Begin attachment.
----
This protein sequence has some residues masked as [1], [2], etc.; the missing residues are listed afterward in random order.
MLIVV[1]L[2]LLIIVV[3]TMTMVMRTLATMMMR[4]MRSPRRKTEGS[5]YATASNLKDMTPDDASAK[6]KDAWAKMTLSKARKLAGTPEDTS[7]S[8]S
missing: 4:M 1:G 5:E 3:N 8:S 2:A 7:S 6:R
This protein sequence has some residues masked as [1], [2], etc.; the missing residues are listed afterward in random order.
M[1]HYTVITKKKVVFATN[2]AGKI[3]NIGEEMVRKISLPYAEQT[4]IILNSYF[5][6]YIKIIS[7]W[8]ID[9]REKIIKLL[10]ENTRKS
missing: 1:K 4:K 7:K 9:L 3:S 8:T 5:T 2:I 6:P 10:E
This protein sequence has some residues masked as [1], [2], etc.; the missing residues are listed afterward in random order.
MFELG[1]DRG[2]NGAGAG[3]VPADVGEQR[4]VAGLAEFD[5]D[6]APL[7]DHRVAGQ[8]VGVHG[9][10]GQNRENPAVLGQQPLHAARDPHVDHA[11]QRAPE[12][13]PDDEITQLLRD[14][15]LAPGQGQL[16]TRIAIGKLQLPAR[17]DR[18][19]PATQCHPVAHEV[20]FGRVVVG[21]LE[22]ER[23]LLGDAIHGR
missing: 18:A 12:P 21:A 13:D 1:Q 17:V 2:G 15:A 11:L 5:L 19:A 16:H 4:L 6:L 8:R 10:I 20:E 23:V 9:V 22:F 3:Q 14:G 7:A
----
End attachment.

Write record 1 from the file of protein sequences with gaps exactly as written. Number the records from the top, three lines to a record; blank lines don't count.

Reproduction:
This protein sequence has some residues masked as [1], [2], etc.; the missing residues are listed afterward in random order.
MLIVV[1]L[2]LLIIVV[3]TMTMVMRTLATMMMR[4]MRSPRRKTEGS[5]YATASNLKDMTPDDASAK[6]KDAWAKMTLSKARKLAGTPEDTS[7]S[8]S
missing: 4:M 1:G 5:E 3:N 8:S 2:A 7:S 6:R